Rogue States Burger Joint Being Sued for Burger Fumes

Holy cow, this is a wild update about Rogue States located at 1300 Connecticut Ave, NW. Thanks to a reader for sending this link from the ABA Journal:

“Yesterday [July 22] the law firm asked a Washington, D.C., judge to issue an injunction to stop Rogue States, a Burger Grilling Company, to put an end to the emissions, according to The BLT: The Blog of Legal Times. Judge John McAdams Mott gave the parties until Aug. 10 to resolve the case, but said he was inclined to grant injunctive relief if no agreement is reached.”

The Blog of the Legal Times says:

“In the firm’s complaint, which was filed on March 10 by Pillsbury Winthrop Shaw Pittman partner Deborah Baum, Steptoe contends that the exhaust system at Rogue States’ 1300 Connecticut Ave. N.W. location, which is near the firm’s 1330 Connecticut Ave. N.W. office, dumps smoke and fumes from the restaurant into the firm’s air-intake system. As a result, the complaint says, “Steptoe employees have reported health-related effects in connection with the smoke and food odors, including but not limited to headaches, nausea, dizziness, watery and itchy eyes, drowsiness and distraction.”

28 Comment

  • Who is going to sue the new burger place coming accross the street?

  • Typical lawfirm… If anything, this is the landlord’s problem, not the tenant. Don’t rent space out to a restaurant like a burger joint if you can’t accommodate them.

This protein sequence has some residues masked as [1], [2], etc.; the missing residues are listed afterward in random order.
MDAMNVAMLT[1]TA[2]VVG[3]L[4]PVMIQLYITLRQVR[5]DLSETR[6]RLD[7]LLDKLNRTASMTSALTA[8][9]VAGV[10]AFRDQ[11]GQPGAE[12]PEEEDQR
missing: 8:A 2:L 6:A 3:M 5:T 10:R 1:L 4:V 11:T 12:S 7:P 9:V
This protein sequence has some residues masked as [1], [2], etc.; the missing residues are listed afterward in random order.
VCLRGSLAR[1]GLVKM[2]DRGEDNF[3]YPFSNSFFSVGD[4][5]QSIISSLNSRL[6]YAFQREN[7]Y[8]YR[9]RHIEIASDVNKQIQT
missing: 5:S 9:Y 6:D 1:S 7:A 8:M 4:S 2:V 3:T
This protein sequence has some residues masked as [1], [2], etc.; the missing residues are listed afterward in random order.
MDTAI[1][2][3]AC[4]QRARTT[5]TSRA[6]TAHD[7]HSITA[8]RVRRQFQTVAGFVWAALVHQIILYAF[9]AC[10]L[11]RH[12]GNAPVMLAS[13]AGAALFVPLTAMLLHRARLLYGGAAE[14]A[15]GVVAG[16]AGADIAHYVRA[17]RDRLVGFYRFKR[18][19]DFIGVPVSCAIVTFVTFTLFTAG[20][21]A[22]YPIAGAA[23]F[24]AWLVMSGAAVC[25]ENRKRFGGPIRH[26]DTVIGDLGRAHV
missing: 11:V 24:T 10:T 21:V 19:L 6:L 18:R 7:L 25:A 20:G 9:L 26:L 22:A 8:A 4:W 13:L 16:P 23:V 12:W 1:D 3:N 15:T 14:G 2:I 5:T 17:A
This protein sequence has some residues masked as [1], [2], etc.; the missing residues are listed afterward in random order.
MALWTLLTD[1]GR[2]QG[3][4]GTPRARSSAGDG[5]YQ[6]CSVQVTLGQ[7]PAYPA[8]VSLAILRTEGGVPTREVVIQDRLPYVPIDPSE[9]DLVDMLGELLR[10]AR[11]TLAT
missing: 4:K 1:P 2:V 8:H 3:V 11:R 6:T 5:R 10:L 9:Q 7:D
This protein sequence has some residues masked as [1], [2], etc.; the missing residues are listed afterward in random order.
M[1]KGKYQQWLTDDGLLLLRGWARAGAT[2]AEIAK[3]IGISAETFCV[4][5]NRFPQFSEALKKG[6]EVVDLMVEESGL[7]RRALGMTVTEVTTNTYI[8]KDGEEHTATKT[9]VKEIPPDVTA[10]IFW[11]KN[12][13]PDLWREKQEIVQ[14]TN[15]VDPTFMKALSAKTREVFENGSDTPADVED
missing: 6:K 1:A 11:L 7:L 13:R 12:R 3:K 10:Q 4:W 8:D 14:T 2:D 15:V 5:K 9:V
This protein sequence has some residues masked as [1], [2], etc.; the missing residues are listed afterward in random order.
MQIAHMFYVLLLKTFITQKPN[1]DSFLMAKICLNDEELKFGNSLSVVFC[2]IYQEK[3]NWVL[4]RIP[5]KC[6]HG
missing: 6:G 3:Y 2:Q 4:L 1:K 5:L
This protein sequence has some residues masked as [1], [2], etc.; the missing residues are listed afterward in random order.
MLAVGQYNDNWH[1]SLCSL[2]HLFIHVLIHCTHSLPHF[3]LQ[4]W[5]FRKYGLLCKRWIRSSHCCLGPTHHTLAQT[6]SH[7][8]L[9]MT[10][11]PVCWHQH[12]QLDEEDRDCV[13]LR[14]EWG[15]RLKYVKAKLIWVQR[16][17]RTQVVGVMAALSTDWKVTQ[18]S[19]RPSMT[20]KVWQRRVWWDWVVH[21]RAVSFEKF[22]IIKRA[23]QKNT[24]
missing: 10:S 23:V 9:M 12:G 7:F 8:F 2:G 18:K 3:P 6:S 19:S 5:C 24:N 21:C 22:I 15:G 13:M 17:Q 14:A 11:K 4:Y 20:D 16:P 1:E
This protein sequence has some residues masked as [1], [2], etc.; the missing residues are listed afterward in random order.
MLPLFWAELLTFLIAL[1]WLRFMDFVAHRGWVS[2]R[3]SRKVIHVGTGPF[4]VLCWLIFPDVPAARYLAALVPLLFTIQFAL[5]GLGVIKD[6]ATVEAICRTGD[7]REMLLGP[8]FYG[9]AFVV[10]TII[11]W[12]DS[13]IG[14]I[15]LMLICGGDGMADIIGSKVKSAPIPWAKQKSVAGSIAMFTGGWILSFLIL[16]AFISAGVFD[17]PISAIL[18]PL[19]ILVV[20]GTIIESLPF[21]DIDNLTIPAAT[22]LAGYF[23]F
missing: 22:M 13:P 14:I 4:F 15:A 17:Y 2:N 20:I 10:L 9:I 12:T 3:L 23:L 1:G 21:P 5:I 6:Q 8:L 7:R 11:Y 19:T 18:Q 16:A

• Doesn’t matter. It’s an injunction which will stop the burger place from operating – it doesn’t really matter whether its the building owner or renting business’s problem since the result is the same – burgers will not be grilled.

      Actually, I wouldn’t say this is “typical lawfirm” in a negative sense. If there really is smoke blowing into the air intake of the firm, do you really think it’s fair that they have to put up with that?

      Hopefully the outcome is that Rogue States is able to do some work on their exhaust system to fix the problem, an agreement is reached to that effect, and they can keep operating.

    • No it’s both the landlord and tenant’s problem.

      Office building landlords downtown don’t provide much more than space and building management.

      Food service tenants bring their own kitchen equipment and it’s the landlord’s responsibility to ensure the tenant’s compliance with health department requirements including a filtered flue that is also tall enough not to bother neighbors.

  • “Distraction”? What would that be? Uncontrollable thoughts about french fries?

    • It couldn’t possibly be that. The fries at Rogue States suck. Nobody there knows how to fry a potato properly.

    • Oh man, I have totally been a victim of such a situation. As a vegetarian there is almost NOTHING WORSE than having to smell this! You go home and you realize that the smell has permeated your clothes, hair, bag, and nostrils!!! Yuck

      Didn’t even know you could sue for this, I would have done it no problem!!!

  • Yes, the smell of sizzling burgers and freshly-made fries would definitely be a distraction! I’m suprised that the complaint doesn’t include weight gain and higher cholesterol!

    As for the drowsiness complaint, can you say, “Food coma”?

  • Holy Washington-ness! Upscale burger place meets litigation… Only needs nerds eating $5 cupcakes for dessert and we’re all set!

  • “Steptoe employees have reported health-related effects in connection with the smoke and food odors, including but not limited to headaches, nausea, dizziness, watery and itchy eyes, drowsiness and distraction.”

    Sounds more like the health-related effects of working a boring ass job to me.

  • Don’t piss off a big lawfirm. But seriously, a restaurant’s exhaust system should not infiltrate the entire building, if it does they deserve to be sued.